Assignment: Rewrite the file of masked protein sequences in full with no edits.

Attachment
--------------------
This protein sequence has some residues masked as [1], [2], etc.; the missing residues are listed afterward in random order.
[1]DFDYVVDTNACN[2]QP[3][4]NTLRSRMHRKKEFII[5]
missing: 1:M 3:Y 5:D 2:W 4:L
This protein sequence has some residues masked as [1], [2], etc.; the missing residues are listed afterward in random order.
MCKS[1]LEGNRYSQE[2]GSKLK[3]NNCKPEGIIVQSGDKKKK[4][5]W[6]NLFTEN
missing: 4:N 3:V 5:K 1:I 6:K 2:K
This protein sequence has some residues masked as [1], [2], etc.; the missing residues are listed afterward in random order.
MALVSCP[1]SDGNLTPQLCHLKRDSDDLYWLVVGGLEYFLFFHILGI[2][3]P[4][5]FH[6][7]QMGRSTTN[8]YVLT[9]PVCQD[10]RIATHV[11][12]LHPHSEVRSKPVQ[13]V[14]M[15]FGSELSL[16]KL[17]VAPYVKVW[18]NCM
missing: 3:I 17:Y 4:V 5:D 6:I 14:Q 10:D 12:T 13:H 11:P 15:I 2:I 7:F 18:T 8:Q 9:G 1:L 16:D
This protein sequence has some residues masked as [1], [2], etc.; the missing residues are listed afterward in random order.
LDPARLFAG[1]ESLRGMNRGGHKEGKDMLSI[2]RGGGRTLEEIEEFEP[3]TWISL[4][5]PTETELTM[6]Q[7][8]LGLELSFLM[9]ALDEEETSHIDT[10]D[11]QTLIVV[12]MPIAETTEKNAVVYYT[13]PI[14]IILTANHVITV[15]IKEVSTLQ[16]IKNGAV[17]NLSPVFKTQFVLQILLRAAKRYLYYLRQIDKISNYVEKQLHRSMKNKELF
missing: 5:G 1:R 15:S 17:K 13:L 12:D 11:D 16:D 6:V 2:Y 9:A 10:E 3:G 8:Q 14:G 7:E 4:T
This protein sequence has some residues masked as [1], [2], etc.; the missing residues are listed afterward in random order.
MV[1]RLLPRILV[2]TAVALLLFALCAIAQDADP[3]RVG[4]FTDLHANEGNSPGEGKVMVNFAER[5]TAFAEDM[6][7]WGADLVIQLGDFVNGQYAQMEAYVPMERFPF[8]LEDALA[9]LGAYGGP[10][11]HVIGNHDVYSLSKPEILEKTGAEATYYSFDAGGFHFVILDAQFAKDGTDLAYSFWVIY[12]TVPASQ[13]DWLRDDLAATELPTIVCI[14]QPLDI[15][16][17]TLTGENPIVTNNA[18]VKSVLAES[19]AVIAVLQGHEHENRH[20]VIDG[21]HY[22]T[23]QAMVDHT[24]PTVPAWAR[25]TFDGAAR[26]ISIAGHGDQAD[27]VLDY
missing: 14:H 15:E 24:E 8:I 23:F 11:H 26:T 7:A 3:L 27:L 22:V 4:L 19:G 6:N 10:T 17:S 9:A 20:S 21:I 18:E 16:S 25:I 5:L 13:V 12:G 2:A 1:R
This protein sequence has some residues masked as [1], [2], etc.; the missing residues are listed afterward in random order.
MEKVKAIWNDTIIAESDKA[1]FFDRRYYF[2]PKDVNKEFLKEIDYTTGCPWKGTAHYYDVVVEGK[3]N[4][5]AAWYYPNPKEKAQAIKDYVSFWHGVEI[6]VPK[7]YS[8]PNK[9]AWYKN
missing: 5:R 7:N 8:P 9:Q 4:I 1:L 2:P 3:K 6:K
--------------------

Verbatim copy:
This protein sequence has some residues masked as [1], [2], etc.; the missing residues are listed afterward in random order.
[1]DFDYVVDTNACN[2]QP[3][4]NTLRSRMHRKKEFII[5]
missing: 1:M 3:Y 5:D 2:W 4:L
This protein sequence has some residues masked as [1], [2], etc.; the missing residues are listed afterward in random order.
MCKS[1]LEGNRYSQE[2]GSKLK[3]NNCKPEGIIVQSGDKKKK[4][5]W[6]NLFTEN
missing: 4:N 3:V 5:K 1:I 6:K 2:K
This protein sequence has some residues masked as [1], [2], etc.; the missing residues are listed afterward in random order.
MALVSCP[1]SDGNLTPQLCHLKRDSDDLYWLVVGGLEYFLFFHILGI[2][3]P[4][5]FH[6][7]QMGRSTTN[8]YVLT[9]PVCQD[10]RIATHV[11][12]LHPHSEVRSKPVQ[13]V[14]M[15]FGSELSL[16]KL[17]VAPYVKVW[18]NCM
missing: 3:I 17:Y 4:V 5:D 6:I 14:Q 10:D 12:T 13:H 11:P 15:I 2:I 7:F 18:T 8:Q 9:G 1:L 16:D
This protein sequence has some residues masked as [1], [2], etc.; the missing residues are listed afterward in random order.
LDPARLFAG[1]ESLRGMNRGGHKEGKDMLSI[2]RGGGRTLEEIEEFEP[3]TWISL[4][5]PTETELTM[6]Q[7][8]LGLELSFLM[9]ALDEEETSHIDT[10]D[11]QTLIVV[12]MPIAETTEKNAVVYYT[13]PI[14]IILTANHVITV[15]IKEVSTLQ[16]IKNGAV[17]NLSPVFKTQFVLQILLRAAKRYLYYLRQIDKISNYVEKQLHRSMKNKELF
missing: 5:G 1:R 15:S 17:K 13:L 12:D 11:D 16:D 6:V 2:Y 9:A 10:E 3:G 8:Q 14:G 7:E 4:T
This protein sequence has some residues masked as [1], [2], etc.; the missing residues are listed afterward in random order.
MV[1]RLLPRILV[2]TAVALLLFALCAIAQDADP[3]RVG[4]FTDLHANEGNSPGEGKVMVNFAER[5]TAFAEDM[6][7]WGADLVIQLGDFVNGQYAQMEAYVPMERFPF[8]LEDALA[9]LGAYGGP[10][11]HVIGNHDVYSLSKPEILEKTGAEATYYSFDAGGFHFVILDAQFAKDGTDLAYSFWVIY[12]TVPASQ[13]DWLRDDLAATELPTIVCI[14]QPLDI[15][16][17]TLTGENPIVTNNA[18]VKSVLAES[19]AVIAVLQGHEHENRH[20]VIDG[21]HY[22]T[23]QAMVDHT[24]PTVPAWAR[25]TFDGAAR[26]ISIAGHGDQAD[27]VLDY
missing: 14:H 15:E 24:E 8:I 23:F 11:H 26:T 7:A 3:L 27:L 22:V 4:L 19:G 6:N 10:T 17:S 9:A 20:S 21:I 18:E 16:S 25:I 5:L 13:V 12:G 2:A 1:R
This protein sequence has some residues masked as [1], [2], etc.; the missing residues are listed afterward in random order.
MEKVKAIWNDTIIAESDKA[1]FFDRRYYF[2]PKDVNKEFLKEIDYTTGCPWKGTAHYYDVVVEGK[3]N[4][5]AAWYYPNPKEKAQAIKDYVSFWHGVEI[6]VPK[7]YS[8]PNK[9]AWYKN
missing: 5:R 7:N 8:P 9:Q 4:I 1:L 2:P 3:K 6:K